A raffle took place after the awards. People received raffle tickets by bringing canned goods to the packet pick-up. I felt a little guilty about it, but I wasn’t brave enough to go to the grocery store in the couple days before the race so I didn’t participate. Instead, I headed to my mom’s house and it was awfully nice that she was just a 5-minute drive away!
Putting aside the suffering aspect, I’m glad I was a part of the Thanksgiving tradition of running a turkey trot. It was nice to try a race that was new to me, and especially nice to be able to run a flat course. I favor longer distances and it seems like every time I run a 5K it reminds me that I really ought to prepare myself by doing more speedwork. My gradual return to running after the marathon and hamstring issues have kept me from wanting to run fast lately, so it was a pleasant surprise to see that I still pulled it off fairly well. I really didn’t predict that my hamstring would feel totally fine and my chest would be the source of pain!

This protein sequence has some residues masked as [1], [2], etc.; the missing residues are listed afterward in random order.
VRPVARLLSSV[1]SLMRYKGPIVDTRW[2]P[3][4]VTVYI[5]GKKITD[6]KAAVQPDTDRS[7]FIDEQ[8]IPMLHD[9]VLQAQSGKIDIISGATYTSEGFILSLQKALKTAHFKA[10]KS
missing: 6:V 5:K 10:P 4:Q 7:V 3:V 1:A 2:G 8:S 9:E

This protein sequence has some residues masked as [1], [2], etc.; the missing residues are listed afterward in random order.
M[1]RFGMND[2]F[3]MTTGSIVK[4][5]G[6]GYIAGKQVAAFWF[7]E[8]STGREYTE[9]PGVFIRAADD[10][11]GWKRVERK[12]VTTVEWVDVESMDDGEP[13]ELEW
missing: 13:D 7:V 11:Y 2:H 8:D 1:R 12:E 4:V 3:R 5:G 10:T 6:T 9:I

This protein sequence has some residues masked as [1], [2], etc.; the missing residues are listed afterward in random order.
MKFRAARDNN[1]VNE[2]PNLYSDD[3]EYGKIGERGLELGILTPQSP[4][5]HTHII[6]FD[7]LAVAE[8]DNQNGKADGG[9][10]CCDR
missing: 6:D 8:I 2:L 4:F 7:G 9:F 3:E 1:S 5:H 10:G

This hamstring/glute (piriformis?) problem hasn’t kept me from running but I know I still need to get it worked out, especially since I’ll officially start training for the Boston Marathon by the end of December. I have my eye on a few potential Christmas/New Year’s races over the next month but will probably wait until the last minute to make sure the weather will cooperate. I’m glad I didn’t register for one recent race that got canceled when a slight coating of snow made the course too slippery. I actually went out and did a little bit of speedwork a few days after this race so maybe I can reduce my level of suffering if I try another short distance race!